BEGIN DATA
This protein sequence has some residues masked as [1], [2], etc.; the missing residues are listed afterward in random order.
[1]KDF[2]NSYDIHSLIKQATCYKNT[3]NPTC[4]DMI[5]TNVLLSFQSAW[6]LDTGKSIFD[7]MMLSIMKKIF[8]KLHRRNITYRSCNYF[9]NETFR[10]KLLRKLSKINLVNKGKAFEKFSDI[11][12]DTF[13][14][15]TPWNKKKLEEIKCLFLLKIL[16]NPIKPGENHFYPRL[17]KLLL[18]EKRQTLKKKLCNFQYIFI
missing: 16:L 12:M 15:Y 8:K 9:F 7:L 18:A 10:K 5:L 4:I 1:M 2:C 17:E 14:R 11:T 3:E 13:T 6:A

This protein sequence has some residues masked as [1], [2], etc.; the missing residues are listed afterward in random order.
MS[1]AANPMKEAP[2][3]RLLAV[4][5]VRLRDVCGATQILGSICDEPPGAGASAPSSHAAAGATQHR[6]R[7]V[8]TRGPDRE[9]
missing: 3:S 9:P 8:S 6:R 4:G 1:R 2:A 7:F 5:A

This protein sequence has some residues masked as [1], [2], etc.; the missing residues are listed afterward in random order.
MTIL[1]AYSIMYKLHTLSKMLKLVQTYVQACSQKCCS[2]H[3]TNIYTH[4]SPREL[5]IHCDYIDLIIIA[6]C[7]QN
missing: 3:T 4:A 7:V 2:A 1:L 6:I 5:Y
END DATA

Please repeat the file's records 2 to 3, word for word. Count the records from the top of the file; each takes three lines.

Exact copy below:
This protein sequence has some residues masked as [1], [2], etc.; the missing residues are listed afterward in random order.
MS[1]AANPMKEAP[2][3]RLLAV[4][5]VRLRDVCGATQILGSICDEPPGAGASAPSSHAAAGATQHR[6]R[7]V[8]TRGPDRE[9]
missing: 3:S 9:P 8:S 6:R 4:G 1:R 2:A 7:F 5:A

This protein sequence has some residues masked as [1], [2], etc.; the missing residues are listed afterward in random order.
MTIL[1]AYSIMYKLHTLSKMLKLVQTYVQACSQKCCS[2]H[3]TNIYTH[4]SPREL[5]IHCDYIDLIIIA[6]C[7]QN
missing: 3:T 4:A 7:V 2:A 1:L 6:I 5:Y